from the marble reredos, filling it, and pushing it back against the wall. When
the officials did come, the same women were there with a tale of rare dismay - the
church had been broken into during the night and stripped. Nothing of any value
had been spared. They also explained that the Chaplain had, naturally, left Rome
at once, and had taken with him the only key to the vestry safe, so there was nothing
to be done.
All Saints' was re-opened almost exactly four years after closure, being unlocked
on Friday 9th June 1944. A Senior Chaplain to the Forces (the Revd D. H. P. Priest)
took charge for some fourteen months, and All Saints' was designated as Garrison
Church. The entry of Allied forces into Rome a few days previously is recorded on
one of two major tablets which flank the font, and the wording mentions the service
of thanksgiving which was offered for the liberation of Rome and the preservation
of the church. Fr Priest played the organ and preached, and the BBC recorded the
service. Thereafter, for some time, the registers show how well the church was used
both by large congregations of infantry, parachutists and others, from the Commonwealth
forces, and by military chaplains meeting for Quiet Days and to celebrate weekday
Holy Communion. The Canonica next door was partially re-possessed with some difficulty
when it was decided, at last, to house there the first post-war Licensed Chaplain,
Canon John Findlow, and his family - the first to make use of the facility provided
in 1915. It was 1949!
The nature of the Chaplaincy, or perhaps we should say its constituency, has changed
steadily with the decline in the size of the resident "British Colony." This is
now no longer recognisable, as such, nor likely to revive in terms of moneyed householders.
New features of Rome since the War have been the establishment of the great Headquarters
of FAO (Food and Agriculture Organisation of the United Nations) and WF'P (World
Food Programme); the flourishing of private English-language schools on some scale,
covering the entire age range from toddlers to sixth form, which has brought many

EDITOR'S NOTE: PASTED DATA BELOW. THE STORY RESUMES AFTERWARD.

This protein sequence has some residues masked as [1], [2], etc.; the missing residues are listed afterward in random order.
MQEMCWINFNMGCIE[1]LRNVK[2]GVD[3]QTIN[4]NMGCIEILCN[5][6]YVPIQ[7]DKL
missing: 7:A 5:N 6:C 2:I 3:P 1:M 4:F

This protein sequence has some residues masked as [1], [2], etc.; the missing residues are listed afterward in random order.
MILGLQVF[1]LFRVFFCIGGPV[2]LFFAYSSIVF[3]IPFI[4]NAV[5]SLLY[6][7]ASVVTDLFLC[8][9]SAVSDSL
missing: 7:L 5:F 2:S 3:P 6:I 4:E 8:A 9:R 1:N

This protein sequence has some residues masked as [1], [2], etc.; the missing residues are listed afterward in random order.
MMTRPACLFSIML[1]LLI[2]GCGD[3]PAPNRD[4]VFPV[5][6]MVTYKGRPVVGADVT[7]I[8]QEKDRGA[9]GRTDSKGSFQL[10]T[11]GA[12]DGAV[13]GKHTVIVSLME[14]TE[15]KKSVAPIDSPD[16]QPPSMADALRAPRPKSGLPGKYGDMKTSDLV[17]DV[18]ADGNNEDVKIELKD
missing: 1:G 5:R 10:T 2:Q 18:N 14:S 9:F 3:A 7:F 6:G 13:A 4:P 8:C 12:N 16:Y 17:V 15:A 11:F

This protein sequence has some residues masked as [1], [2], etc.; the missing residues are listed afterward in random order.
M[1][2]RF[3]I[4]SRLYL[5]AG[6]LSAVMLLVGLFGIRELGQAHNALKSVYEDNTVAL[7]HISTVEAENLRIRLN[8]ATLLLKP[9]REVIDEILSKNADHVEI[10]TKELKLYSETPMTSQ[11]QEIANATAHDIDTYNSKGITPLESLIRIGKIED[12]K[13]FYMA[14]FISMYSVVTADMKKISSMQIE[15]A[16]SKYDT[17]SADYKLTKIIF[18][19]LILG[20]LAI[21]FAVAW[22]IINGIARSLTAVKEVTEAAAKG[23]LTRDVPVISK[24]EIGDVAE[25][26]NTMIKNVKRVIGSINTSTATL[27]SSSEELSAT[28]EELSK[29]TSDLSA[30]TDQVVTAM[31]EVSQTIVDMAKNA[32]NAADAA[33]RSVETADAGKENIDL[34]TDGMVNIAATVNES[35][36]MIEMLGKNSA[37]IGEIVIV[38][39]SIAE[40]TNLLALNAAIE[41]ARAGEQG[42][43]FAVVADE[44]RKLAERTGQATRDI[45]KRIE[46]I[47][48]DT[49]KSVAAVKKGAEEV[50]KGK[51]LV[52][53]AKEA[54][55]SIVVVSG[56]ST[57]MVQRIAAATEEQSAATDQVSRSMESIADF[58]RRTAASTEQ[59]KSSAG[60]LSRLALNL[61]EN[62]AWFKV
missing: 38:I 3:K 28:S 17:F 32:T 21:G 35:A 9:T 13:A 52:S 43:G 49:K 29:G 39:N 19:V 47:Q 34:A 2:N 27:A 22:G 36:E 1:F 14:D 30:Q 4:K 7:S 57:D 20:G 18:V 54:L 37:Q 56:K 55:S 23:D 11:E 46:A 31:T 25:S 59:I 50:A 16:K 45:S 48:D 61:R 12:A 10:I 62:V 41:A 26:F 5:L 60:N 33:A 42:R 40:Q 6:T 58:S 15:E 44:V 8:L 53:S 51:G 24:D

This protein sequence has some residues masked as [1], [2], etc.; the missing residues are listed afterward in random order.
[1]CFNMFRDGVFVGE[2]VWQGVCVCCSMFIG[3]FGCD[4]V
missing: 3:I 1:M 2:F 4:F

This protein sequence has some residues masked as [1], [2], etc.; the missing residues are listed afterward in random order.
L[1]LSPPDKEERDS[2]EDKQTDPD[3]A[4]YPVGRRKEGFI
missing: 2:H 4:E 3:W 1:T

British teachers to Rome; the employment of nannies or au pairs in many homes, often
engaged from the United Kingdom; and the setting up of the NATO Defence College
- though turnover there is very fast, by the nature of the half-year course it offers
The happier aspect of this mode of church life (for it also makes for constant partings
regretted on all sides) is the constant renewal of participants not only at worship
but also in committee, in social events, in fund-raising efforts, and in the notable
mix of nationalities. It is most important to emphasise that we are no longer "the
English Church," even if the term has been correctly used again and again in recounting
the past. Sometimes as many as a dozen nations can be counted supplying adherents
to All Saints' corporate life, and that life has been immensely enriched in many
ways by those who have attached themselves to us - chiefly, of course, from the
countries of the Commonwealth. It would be a mistake not to draw attention to the
real ministry All Saints' offers to tourists and pilgrims, and if many can only
attend on one Sunday during what is usually a fairly brief stay, they are none the
less welcome for that. All Saints' has for some years been fully integrated into
joint action with other English-speaking Christians in Rome; and this includes,
nowadays, warm relations on a committee and fraternal level with United Kingdom,
Irish and American Roman Catholics, as well as Protestants.
This text was adapted from the history of All Saints' Church, Rome by David Palmer
(Rome. July 1978, Augusts of 1979, 1980 & 1981).